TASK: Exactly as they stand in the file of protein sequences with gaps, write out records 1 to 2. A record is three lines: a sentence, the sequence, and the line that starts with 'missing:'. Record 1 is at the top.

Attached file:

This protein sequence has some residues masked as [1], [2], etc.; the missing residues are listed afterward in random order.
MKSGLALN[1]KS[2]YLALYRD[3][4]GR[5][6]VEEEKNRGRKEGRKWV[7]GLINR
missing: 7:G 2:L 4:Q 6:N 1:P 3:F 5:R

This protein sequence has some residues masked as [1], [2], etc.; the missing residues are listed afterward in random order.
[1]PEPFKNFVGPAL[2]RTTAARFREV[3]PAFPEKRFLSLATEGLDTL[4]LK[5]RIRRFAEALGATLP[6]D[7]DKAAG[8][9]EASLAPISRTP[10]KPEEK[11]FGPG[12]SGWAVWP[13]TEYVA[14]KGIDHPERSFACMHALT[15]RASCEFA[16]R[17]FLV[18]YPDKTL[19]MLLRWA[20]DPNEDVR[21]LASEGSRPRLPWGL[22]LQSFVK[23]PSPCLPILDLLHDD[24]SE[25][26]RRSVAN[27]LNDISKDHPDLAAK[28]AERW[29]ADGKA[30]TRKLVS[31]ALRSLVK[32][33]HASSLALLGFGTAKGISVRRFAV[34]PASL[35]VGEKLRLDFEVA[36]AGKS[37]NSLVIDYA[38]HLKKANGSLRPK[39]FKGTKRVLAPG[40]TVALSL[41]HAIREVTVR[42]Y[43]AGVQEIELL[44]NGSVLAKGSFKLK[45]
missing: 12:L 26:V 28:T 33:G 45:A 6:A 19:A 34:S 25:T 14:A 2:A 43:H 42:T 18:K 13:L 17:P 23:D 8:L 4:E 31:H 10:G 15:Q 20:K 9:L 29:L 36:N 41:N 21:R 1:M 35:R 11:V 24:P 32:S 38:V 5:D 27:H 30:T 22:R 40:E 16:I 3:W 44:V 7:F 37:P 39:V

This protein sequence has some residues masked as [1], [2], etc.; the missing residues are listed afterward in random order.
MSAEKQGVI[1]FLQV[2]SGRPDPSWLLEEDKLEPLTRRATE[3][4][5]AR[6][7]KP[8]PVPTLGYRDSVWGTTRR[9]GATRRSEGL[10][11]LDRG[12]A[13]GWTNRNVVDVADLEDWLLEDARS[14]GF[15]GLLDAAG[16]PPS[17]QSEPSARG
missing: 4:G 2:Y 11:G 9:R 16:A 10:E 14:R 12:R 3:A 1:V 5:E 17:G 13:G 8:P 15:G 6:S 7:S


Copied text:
This protein sequence has some residues masked as [1], [2], etc.; the missing residues are listed afterward in random order.
MKSGLALN[1]KS[2]YLALYRD[3][4]GR[5][6]VEEEKNRGRKEGRKWV[7]GLINR
missing: 7:G 2:L 4:Q 6:N 1:P 3:F 5:R

This protein sequence has some residues masked as [1], [2], etc.; the missing residues are listed afterward in random order.
[1]PEPFKNFVGPAL[2]RTTAARFREV[3]PAFPEKRFLSLATEGLDTL[4]LK[5]RIRRFAEALGATLP[6]D[7]DKAAG[8][9]EASLAPISRTP[10]KPEEK[11]FGPG[12]SGWAVWP[13]TEYVA[14]KGIDHPERSFACMHALT[15]RASCEFA[16]R[17]FLV[18]YPDKTL[19]MLLRWA[20]DPNEDVR[21]LASEGSRPRLPWGL[22]LQSFVK[23]PSPCLPILDLLHDD[24]SE[25][26]RRSVAN[27]LNDISKDHPDLAAK[28]AERW[29]ADGKA[30]TRKLVS[31]ALRSLVK[32][33]HASSLALLGFGTAKGISVRRFAV[34]PASL[35]VGEKLRLDFEVA[36]AGKS[37]NSLVIDYA[38]HLKKANGSLRPK[39]FKGTKRVLAPG[40]TVALSL[41]HAIREVTVR[42]Y[43]AGVQEIELL[44]NGSVLAKGSFKLK[45]
missing: 12:L 26:V 28:T 33:G 45:A 6:A 19:A 34:S 25:T 14:A 2:A 43:H 42:T 18:K 13:L 17:P 23:D 8:L 4:E 31:H 10:G 15:Q 20:K 9:L 29:L 36:N 41:N 21:R 1:M 35:R 11:V 24:P 32:S 38:V 5:D 27:H 30:T 22:R 40:E 16:I 3:W 44:V 7:F 37:P 39:V